Release Date: Jan 22, 2016
Record label: Matador
Genre(s): Pop/Rock, Alternative/Indie Rock, Indie Rock
Few bands can rule that 'love is the answer' without a single wink of irony, and pull it off with magnificent, majestic aplomb. For this reason, amongst many, many more, Adore Life is an utter triumph. Heavy hitting singles The Answer and T.I.W.Y.G set expectation for this record to be every inch as icily furious as Savages’ 2013 debut Silence Yourself, but the sophomore effort from Jehnny Beth and gang brews a different kind of anger.
There are 152 fewer words on the front cover of Adore Life then there were on Savages‘ first album. And one more fist. That, in itself, suggests a couple of things. The first, the fist, is representative of defiance, or solidarity, or aggression, or just plain old power. The absence of the ….
On Silence Yourself, Savages' passion burned so brightly it seemed like it might consume itself before they could record a second album. Fortunately, Adore Life proves that the band not only has the endurance to return, but the finesse to come back better than ever. Jehnny Beth and company sound as bold as they did on their debut, but with a newfound precision that only makes their impact more powerful.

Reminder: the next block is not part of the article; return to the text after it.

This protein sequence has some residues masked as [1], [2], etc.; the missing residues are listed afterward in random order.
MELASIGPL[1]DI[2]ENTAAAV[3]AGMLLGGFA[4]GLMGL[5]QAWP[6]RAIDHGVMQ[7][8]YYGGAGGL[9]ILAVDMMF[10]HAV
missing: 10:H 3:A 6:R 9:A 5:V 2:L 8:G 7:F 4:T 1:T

This gang of post-punks’ 2013 debut, Silence Yourself, was a hurtling mass of jagged guitars, thrusting bass and Siouxsie shrieks. Immediately engaging and quite unlike efforts by their peers, it earned the quartet a Mercury nomination. Lead single The Answer begins the follow-up with the kind of speeding onslaught that gained them their fans. A claustrophobia-inducing barrage driven by Gemma Thompson’s grinding, insistent riffs and punctuated by Jehnny Beth’s howls, it’s a glorious start to an album that’s the sophisticated sister of its predecessor.
Savages began as something of an enigma. Staunch in their views and meticulous about their vision, they quickly positioned themselves as a serious band with a lot to say. During the recording of Adore Life, the band's frontwoman, Jehnny Beth, stated that this album would be the solution to the problems documented on their debut LP, Silence Yourself.
From the very beginning, Savages’ live show has possessed a highly flammable, kinetic magnetism. The idea that Jehnny Beth has mere ‘stage presence’ is a clanging understatement. She stares down her audience with narrowed eyes, threatening to explode into crackles of angry purple potassium at a second’s notice, her band fearlessly road-testing new material at almost every show.